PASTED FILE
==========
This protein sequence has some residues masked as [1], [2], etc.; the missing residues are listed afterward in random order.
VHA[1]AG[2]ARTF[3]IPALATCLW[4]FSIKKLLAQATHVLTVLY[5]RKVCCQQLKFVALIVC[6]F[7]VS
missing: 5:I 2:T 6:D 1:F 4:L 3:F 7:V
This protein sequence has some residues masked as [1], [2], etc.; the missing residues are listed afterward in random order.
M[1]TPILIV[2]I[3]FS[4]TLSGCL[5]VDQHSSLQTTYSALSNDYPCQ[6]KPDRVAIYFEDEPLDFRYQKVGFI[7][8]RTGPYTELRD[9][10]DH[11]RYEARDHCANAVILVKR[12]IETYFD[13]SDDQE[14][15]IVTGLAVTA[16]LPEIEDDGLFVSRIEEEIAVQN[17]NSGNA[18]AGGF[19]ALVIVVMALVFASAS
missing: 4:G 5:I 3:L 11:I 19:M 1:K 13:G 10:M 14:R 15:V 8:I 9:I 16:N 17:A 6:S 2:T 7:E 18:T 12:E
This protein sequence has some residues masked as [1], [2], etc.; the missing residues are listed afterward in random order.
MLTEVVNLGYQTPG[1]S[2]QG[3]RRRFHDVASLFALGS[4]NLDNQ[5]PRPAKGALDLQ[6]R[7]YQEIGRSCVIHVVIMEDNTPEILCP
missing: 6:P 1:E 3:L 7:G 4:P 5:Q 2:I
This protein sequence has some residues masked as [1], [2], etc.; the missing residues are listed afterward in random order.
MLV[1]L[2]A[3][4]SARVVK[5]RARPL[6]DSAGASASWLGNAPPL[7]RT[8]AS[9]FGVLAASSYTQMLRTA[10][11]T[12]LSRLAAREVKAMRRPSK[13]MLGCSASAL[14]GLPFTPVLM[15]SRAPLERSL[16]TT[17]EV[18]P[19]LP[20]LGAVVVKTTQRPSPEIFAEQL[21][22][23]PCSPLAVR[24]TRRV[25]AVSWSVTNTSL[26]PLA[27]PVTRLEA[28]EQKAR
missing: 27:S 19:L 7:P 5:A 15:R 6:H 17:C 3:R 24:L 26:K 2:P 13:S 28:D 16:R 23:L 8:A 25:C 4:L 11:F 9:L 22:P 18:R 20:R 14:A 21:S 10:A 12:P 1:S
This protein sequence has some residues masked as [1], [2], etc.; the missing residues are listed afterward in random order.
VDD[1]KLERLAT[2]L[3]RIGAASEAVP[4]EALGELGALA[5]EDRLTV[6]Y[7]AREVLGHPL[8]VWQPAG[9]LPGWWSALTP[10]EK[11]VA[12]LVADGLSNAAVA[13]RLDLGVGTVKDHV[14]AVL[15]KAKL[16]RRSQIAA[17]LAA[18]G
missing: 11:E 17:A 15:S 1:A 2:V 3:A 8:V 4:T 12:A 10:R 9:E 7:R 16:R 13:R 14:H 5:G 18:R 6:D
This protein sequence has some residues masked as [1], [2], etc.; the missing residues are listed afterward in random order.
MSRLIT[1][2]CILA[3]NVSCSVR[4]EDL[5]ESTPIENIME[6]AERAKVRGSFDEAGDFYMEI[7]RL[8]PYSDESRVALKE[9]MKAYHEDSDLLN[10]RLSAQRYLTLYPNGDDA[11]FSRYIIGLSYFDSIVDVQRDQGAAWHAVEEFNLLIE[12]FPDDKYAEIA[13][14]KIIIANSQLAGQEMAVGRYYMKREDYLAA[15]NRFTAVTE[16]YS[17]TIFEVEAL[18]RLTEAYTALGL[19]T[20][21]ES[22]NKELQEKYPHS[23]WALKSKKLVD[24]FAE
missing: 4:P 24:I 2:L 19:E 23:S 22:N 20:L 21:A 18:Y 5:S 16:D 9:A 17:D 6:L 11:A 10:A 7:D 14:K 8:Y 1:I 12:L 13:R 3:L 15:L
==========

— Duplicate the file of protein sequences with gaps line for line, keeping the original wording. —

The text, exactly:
This protein sequence has some residues masked as [1], [2], etc.; the missing residues are listed afterward in random order.
VHA[1]AG[2]ARTF[3]IPALATCLW[4]FSIKKLLAQATHVLTVLY[5]RKVCCQQLKFVALIVC[6]F[7]VS
missing: 5:I 2:T 6:D 1:F 4:L 3:F 7:V
This protein sequence has some residues masked as [1], [2], etc.; the missing residues are listed afterward in random order.
M[1]TPILIV[2]I[3]FS[4]TLSGCL[5]VDQHSSLQTTYSALSNDYPCQ[6]KPDRVAIYFEDEPLDFRYQKVGFI[7][8]RTGPYTELRD[9][10]DH[11]RYEARDHCANAVILVKR[12]IETYFD[13]SDDQE[14][15]IVTGLAVTA[16]LPEIEDDGLFVSRIEEEIAVQN[17]NSGNA[18]AGGF[19]ALVIVVMALVFASAS
missing: 4:G 5:I 3:L 11:I 19:M 1:K 13:G 10:M 14:R 15:V 8:I 9:I 16:N 17:A 6:S 2:T 7:E 18:T 12:E
This protein sequence has some residues masked as [1], [2], etc.; the missing residues are listed afterward in random order.
MLTEVVNLGYQTPG[1]S[2]QG[3]RRRFHDVASLFALGS[4]NLDNQ[5]PRPAKGALDLQ[6]R[7]YQEIGRSCVIHVVIMEDNTPEILCP
missing: 6:P 1:E 3:L 7:G 4:P 5:Q 2:I
This protein sequence has some residues masked as [1], [2], etc.; the missing residues are listed afterward in random order.
MLV[1]L[2]A[3][4]SARVVK[5]RARPL[6]DSAGASASWLGNAPPL[7]RT[8]AS[9]FGVLAASSYTQMLRTA[10][11]T[12]LSRLAAREVKAMRRPSK[13]MLGCSASAL[14]GLPFTPVLM[15]SRAPLERSL[16]TT[17]EV[18]P[19]LP[20]LGAVVVKTTQRPSPEIFAEQL[21][22][23]PCSPLAVR[24]TRRV[25]AVSWSVTNTSL[26]PLA[27]PVTRLEA[28]EQKAR
missing: 27:S 19:L 7:P 5:A 15:R 6:H 17:C 3:R 24:L 26:K 2:P 13:S 28:D 16:R 23:L 8:A 25:C 4:L 11:F 9:L 22:P 18:R 20:R 14:A 21:S 10:A 12:P 1:S
This protein sequence has some residues masked as [1], [2], etc.; the missing residues are listed afterward in random order.
VDD[1]KLERLAT[2]L[3]RIGAASEAVP[4]EALGELGALA[5]EDRLTV[6]Y[7]AREVLGHPL[8]VWQPAG[9]LPGWWSALTP[10]EK[11]VA[12]LVADGLSNAAVA[13]RLDLGVGTVKDHV[14]AVL[15]KAKL[16]RRSQIAA[17]LAA[18]G
missing: 11:E 17:A 15:S 1:A 2:V 3:A 8:V 4:T 12:A 10:R 9:E 7:R 16:R 13:R 14:H 5:G 18:R 6:D
This protein sequence has some residues masked as [1], [2], etc.; the missing residues are listed afterward in random order.
MSRLIT[1][2]CILA[3]NVSCSVR[4]EDL[5]ESTPIENIME[6]AERAKVRGSFDEAGDFYMEI[7]RL[8]PYSDESRVALKE[9]MKAYHEDSDLLN[10]RLSAQRYLTLYPNGDDA[11]FSRYIIGLSYFDSIVDVQRDQGAAWHAVEEFNLLIE[12]FPDDKYAEIA[13][14]KIIIANSQLAGQEMAVGRYYMKREDYLAA[15]NRFTAVTE[16]YS[17]TIFEVEAL[18]RLTEAYTALGL[19]T[20][21]ES[22]NKELQEKYPHS[23]WALKSKKLVD[24]FAE
missing: 4:P 24:I 2:L 19:E 23:S 22:N 20:L 21:A 18:Y 5:S 16:D 9:A 17:D 6:L 11:A 10:A 7:D 14:K 8:Y 1:I 12:L 13:R 3:L 15:L